After buying our first home, my husband and I faced the all too familiar challenge of finding reliable home improvement contractors. We were fed up with blindly picking names from the Yellow Pages and waiting for contractors who didn`t show up. At the same time, I had just left Corporate America to become a full time mom and was looking for a way to balance a career and my family.
It occurred to me that if we were having trouble finding contractors, other homeowners must be facing a similar p
If you want a good book to read, check out "The 4-Hour Work Week" by Tim Ferriss. It's one of the best books I've ever read for expanding your business without running yourself ragged. He has excellent tips for outsourcing workloads and/or daily tasks, streamlining operations and really just making your life more efficient. His whole view is, "why work every hour of the day if you never have time to enjoy your success?"
For me personally, when I started my business and I found that it was growing beyond what I was capable of handling on my own, I decided to take a different route than most. I could have hired employees. I could have expanded my home-based business to an office somewhere. Instead, I decided to turn it into a model that I could teach others who were interested in doing the same thing. This allows me to still run my own small business, but also earn profits by selling what I've learned. We've even started an affiliate program to bring in more interested future home-based business owners.
I agree that you should be interested in what it is that you do for a living. However, just because you have interest in something, doesn't mean that you would be successful in it. There are many factors that will affect your success. First, are you any good at it? Just because you like to draw, doesn't mean that you have the talent to be a successful artist. Second, is there a demand for it? If you're the only person who shares your interest, you'll be selling to yourself. Third, are there a million people out there doing the same thing? Look at what happened with the whole "cupcake craze." I couple people who were interested in cupcakes decided to open shops, and now everyone with any interest in baking wants to open one. There are three cupcake shops just on my street alone, and none of them make enough money.
I would start with finding a niche that needs to be filled and then determining if it's something that could interest you. Even if you're not an expert, you can learn all there is to know about it with some simple research. If you don't think that you could develop an interest in it, then find something else.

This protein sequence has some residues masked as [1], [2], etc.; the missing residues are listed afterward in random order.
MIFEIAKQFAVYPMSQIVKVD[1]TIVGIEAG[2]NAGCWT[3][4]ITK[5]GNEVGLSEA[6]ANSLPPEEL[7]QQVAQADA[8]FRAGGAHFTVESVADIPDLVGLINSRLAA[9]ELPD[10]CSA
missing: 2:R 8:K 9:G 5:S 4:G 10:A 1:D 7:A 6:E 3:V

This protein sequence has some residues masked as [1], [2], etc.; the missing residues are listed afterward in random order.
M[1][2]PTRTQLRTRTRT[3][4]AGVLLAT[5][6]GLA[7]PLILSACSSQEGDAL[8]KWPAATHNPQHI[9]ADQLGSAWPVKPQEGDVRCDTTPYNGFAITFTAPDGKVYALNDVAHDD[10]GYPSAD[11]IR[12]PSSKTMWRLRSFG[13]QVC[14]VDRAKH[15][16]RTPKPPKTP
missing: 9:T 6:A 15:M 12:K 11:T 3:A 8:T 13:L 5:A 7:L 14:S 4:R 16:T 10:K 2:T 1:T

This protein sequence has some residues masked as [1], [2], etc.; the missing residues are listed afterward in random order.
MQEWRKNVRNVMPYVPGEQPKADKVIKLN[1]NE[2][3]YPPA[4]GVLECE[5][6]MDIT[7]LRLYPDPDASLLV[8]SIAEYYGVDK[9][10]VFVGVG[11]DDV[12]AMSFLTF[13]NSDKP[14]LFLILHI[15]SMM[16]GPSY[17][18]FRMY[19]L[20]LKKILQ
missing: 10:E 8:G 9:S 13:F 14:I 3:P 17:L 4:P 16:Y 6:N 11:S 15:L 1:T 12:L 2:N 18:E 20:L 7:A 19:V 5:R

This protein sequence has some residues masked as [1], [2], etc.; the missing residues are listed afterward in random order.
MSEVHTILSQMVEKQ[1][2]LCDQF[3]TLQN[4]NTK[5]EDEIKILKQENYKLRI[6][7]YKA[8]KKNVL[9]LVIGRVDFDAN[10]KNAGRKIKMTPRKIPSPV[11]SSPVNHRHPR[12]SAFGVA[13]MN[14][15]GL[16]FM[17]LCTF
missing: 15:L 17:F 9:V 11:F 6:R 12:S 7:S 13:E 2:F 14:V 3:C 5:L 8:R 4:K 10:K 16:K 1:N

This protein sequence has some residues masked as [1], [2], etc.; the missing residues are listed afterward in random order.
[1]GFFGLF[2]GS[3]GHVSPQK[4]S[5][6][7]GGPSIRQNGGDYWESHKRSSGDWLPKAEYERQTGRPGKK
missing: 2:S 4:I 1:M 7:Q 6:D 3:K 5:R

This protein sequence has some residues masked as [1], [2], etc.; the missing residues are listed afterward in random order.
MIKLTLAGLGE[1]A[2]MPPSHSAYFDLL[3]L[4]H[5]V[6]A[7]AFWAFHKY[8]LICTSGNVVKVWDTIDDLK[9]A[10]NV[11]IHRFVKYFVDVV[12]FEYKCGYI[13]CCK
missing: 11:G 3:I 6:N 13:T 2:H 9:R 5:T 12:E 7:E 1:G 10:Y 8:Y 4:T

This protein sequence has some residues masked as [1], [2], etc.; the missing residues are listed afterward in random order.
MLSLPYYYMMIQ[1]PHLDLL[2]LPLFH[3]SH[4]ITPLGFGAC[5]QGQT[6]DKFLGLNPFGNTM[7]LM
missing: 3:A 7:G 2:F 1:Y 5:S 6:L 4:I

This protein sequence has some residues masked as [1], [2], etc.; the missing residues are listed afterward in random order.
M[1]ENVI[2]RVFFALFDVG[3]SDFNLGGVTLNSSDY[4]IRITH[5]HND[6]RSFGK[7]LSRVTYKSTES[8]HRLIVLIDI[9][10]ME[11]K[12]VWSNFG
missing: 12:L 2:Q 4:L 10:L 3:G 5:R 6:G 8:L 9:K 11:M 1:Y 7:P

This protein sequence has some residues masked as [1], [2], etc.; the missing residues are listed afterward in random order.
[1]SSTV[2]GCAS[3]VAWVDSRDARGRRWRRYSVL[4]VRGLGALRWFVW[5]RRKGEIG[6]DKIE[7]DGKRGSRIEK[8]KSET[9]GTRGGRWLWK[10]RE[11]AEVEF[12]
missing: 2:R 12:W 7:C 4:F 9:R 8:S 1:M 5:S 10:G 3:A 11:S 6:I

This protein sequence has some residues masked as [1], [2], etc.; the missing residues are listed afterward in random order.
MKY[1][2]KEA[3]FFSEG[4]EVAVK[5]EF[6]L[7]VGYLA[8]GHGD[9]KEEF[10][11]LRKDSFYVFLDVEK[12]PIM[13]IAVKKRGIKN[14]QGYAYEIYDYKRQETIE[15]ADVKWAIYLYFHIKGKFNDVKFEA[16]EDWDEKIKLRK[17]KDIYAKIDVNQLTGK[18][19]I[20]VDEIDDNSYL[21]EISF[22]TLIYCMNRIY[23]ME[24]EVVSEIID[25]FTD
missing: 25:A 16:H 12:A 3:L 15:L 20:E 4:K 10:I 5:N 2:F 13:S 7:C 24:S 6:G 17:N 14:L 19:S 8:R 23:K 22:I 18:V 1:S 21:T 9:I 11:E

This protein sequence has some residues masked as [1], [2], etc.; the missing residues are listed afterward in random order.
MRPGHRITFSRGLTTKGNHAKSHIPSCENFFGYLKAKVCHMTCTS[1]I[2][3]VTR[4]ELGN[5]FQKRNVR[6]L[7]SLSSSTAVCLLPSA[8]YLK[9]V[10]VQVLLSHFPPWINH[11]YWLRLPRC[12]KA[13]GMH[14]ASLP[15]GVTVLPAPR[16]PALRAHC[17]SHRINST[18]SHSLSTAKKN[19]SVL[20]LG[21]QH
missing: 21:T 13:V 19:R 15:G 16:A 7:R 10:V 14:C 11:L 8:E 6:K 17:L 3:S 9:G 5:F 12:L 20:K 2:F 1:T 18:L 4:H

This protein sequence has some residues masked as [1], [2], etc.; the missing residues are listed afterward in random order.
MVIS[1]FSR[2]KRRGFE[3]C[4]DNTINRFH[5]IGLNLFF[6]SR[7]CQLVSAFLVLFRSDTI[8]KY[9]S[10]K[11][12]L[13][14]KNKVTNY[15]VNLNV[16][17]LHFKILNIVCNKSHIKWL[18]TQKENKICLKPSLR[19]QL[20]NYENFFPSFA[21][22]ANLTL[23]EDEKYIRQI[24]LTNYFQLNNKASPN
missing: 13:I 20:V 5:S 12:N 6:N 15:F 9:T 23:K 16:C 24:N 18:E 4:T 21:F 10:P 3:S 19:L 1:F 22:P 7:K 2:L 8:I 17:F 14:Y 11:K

Is there a solid business model that is both doable and potentially profitable?
This is one of the biggest questions, as well as biggest perks to buying into a franchise-type business. You have a business model that has been proven successful time and time again. You aren't stuck starting from scratch with no idea what you're doing and no one to turn to. You have the peace of mind of knowing that there are others out there doing exactly what you are.
There are also businesses out there, like mine, who offer our model for only an initial investment cost. There are no residual commissions to pay back to the mother company after you get started. If you're concerned about that loss of profit, make sure you look for a business that doesn't require it.
"Before starting a new business, you have to follow some steps:
> Analysis the market condition.
> Check your budget."
I'd say these are the two most important steps to starting your own business. Regardless of the business concept, it's going to be extremely difficult to build a successful company if your market is already flooded with tons of people doing the same thing.
You also need to look at how much you can afford to risk if worst-case-scenario, you fail. You never want to lose everything.
Also, it's good idea to find out with there are others in your industry that you can to for advice or a business model that you can borrow from.
Is taking your 2 year old to Chamber of Commerce events the norm for you?
Do you think that you are the only one that plans your online marketing around your child's nap time?
Does your definition of paperwork also include pottytraining?
I am a stay-at-home dad who also runs a full time business out of our house, so that my wife isn't forced to quit her job and so I can get out of the 9-5 rat race, and more importantly, so that my daughter knows who her dad is and I am not someone that she sees leave in the morning and then right before she goes to bed at night.
I've set up this group as a support group for those in my situation or planning on getting into my situation. Don't get me wrong. This is not a situation that I would change for anything, I just know that I have things that I have learned and I know there are things I have yet to learn. Maybe we can all learn together.
Drop me a line.